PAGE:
Skepchick Quickies 10.29


Amanda works in healthcare, is a loudmouthed feminist, and proud supporter of the Oxford comma.

Related Articles


  1. I had never heard of Andrea Peyser before. And now I wish I could say that that was still the case. But anyways, look at the cute kitties!

    Also enjoyed the Troll Physics article. It’s kinda sad that some of the commenters are too lazy to read the last line of the article though. The prof gets the joke.

  2. One of the comments, responding to a simple, nonthreatening plea for source-checking:

    “When people can’t refute the evidence they simply claim something is “disresputable”, or “oh the scientific method!”. Gimme a break. These are facts, charts based on annuals and disease data for decades upon decades and you question it because you think since it makes vaccine s look bad it must not be accurate data. You’re an idiot.”

    I can’t read those comments anymore. Who needs coffee in the morning when a nice dose of rage does just fine?

  3. RE: religious exemption for vaccines

    Why? I don’t understand why a superstitious belief should exempt you from public health responsibilities.

    Also…One of the comments to that article said essentially, “vaccines weaken your immune system, diseases strengthen it.”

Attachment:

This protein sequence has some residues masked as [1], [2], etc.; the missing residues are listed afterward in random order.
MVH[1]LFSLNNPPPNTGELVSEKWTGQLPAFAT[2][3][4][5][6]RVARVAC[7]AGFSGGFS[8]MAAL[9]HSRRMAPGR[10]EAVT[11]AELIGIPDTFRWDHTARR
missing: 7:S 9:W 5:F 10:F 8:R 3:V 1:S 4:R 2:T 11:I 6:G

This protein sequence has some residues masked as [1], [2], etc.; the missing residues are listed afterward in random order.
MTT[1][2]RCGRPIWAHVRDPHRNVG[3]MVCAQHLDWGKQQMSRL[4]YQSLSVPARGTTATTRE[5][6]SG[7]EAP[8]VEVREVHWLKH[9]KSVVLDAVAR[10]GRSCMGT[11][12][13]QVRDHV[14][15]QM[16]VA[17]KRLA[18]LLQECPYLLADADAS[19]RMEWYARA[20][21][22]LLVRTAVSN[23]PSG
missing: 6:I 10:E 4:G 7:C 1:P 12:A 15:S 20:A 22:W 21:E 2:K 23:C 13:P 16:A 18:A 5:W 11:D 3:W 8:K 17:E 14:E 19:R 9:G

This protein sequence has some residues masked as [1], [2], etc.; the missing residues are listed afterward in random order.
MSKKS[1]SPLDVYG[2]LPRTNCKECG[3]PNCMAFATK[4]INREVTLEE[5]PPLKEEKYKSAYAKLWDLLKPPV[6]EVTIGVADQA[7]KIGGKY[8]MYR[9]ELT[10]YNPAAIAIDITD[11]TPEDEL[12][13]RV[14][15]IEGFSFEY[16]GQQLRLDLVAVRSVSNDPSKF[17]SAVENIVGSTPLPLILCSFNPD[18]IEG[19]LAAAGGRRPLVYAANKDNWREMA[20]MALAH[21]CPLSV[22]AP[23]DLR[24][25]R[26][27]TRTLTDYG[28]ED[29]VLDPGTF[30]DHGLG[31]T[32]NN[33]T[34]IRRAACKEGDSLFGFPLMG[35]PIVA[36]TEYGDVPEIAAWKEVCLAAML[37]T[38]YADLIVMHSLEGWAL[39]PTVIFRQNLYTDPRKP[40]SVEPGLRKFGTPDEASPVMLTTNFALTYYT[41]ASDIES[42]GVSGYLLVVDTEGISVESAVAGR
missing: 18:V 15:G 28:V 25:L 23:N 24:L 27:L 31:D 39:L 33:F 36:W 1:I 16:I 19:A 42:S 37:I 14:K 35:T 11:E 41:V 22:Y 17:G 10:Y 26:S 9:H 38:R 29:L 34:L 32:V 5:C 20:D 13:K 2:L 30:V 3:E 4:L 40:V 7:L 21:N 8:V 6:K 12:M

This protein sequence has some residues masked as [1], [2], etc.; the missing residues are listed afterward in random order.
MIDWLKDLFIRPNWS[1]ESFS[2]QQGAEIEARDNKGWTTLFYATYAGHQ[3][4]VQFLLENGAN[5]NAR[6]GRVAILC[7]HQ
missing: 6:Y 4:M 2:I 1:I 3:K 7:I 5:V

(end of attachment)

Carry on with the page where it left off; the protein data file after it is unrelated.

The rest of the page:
Ignorance like that gives me a migraine.

  4. Mythbusters did a great job with the jumping in a falling elevator myth. I’ve always wondered what would happen if the elevator was full of water and you were floating or suspended in the middle of the water when it hit the bottom. Would your body react differently to the sudden deceleration if there was no compression?

  5. I want to lose weight, but I have philosophical objection to diet and exercise. Therefore I demand the right to file a personal belief exemption to gravity.

  6. @James Fox:
    Depends on the speed when you hit the bottom and how watertight the elevator is. Best case scenario:
    Floating, low speed, water bursts through elevator. Floating means the impact is distributed evenly over your lower surface. The low speed means water is still compressible and absorbs some of the shock and allowing the water to escape increases this benefit.

    Worst case scenario: Suspended, high speed, watertight elevator. The water is now close to incompressible and absorbs none of the shock of impact. Although you do get the benefit of the shock to your lower surface being evenly distributed you now have a significant mass of water above you which will smash you flat.

  7. @Bjornar: Okay, but given the human body is mostly water and fairly incompressible, except for the lungs, how could you get flattened if you’re suspended? Perhaps someone with a supercomputer could run a few simulations on this one. And if the elevator was really strong and completely sealed and the person were to be breathing an oxygenated liquid compound there wouldn’t even be an issues with the lungs compressing. I see space travel acceleration and deceleration applications!! Unless I’m totally full of it on this, and I expect there is an obvious problem I’m ignorant of. If it works I’m calling it a G-force BOG!

Leave a Reply

This site uses Akismet to reduce spam. Learn how your comment data is processed.

Back to top button